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Dear Mr. Trump: All 6 U.S. science Nobel Prize winners this year so far are immigrants.

At a time when anti-immigration rhetoric is at an all-time high, it's imperative we look at the bigger picture.

“I think the United States is what it is today largely because of open borders."

That comment comes from Scottish-born naturalized U.S. citizen Sir J. Fraser Stoddart. When he said this to The Hill, he'd just won the Nobel Prize for chemistry.

This statement was bold, especially in an election year where the topic of immigration has been a hot-button issue filled with troublesome rhetoric.

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Photo by Li-An Lim on Unsplash
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Since COVID-19 was identified in December 2019, it has spread around the world, wreaking havoc on our daily lives.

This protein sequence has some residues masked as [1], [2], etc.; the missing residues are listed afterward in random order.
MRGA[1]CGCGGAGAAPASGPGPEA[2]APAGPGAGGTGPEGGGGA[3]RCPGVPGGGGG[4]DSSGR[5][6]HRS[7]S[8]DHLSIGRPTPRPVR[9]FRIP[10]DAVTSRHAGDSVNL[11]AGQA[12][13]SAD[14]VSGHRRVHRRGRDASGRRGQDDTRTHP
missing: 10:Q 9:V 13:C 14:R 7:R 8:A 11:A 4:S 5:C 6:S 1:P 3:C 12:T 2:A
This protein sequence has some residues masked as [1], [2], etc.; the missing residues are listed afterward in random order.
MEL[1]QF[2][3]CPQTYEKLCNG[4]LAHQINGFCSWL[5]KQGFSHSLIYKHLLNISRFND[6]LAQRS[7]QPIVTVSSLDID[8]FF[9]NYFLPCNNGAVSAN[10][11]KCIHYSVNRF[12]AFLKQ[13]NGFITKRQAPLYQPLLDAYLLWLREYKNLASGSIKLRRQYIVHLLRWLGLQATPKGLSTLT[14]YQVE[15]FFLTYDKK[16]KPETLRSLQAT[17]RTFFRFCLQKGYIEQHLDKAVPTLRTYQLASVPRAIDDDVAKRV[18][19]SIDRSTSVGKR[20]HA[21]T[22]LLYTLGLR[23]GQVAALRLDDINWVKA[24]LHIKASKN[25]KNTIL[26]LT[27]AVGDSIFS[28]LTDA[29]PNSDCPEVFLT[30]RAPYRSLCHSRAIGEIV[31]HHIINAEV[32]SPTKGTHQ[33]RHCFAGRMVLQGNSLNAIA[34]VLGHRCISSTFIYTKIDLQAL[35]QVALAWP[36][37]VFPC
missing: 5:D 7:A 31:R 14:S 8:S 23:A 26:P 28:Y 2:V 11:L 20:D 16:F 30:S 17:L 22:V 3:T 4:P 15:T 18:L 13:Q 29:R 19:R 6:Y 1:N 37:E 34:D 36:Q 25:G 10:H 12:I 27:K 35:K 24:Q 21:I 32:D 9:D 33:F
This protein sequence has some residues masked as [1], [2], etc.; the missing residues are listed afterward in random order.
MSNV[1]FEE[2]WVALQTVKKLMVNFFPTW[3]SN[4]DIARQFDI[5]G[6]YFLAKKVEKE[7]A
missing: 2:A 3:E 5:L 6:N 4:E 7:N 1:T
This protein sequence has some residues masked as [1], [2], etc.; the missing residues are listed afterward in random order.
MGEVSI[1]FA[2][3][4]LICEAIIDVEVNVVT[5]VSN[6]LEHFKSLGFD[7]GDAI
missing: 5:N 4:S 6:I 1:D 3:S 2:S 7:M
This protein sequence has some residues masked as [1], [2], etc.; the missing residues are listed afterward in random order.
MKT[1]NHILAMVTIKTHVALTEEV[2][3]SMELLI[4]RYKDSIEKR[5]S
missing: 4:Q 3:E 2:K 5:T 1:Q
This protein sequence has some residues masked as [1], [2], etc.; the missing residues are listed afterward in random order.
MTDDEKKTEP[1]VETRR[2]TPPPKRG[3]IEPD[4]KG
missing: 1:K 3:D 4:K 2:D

As of July 6, 2020, there have been over 11.5 million confirmed cases of COVID-19 reported across 216 countries and territories.

Over 500,000 people have died.

Cities and countries instituted strict lockdowns or issued shelter-in-place orders, but as we retreated indoors to flatten the curve, economies ground to a halt. Millions of people have lost their jobs. Hospital ICUs hit capacity. Inequality has been made painfully obvious as the most marginalized communities are forced to bear the worst impacts. Never before has it been more clear just how interconnected our health and the health of the planet truly is.

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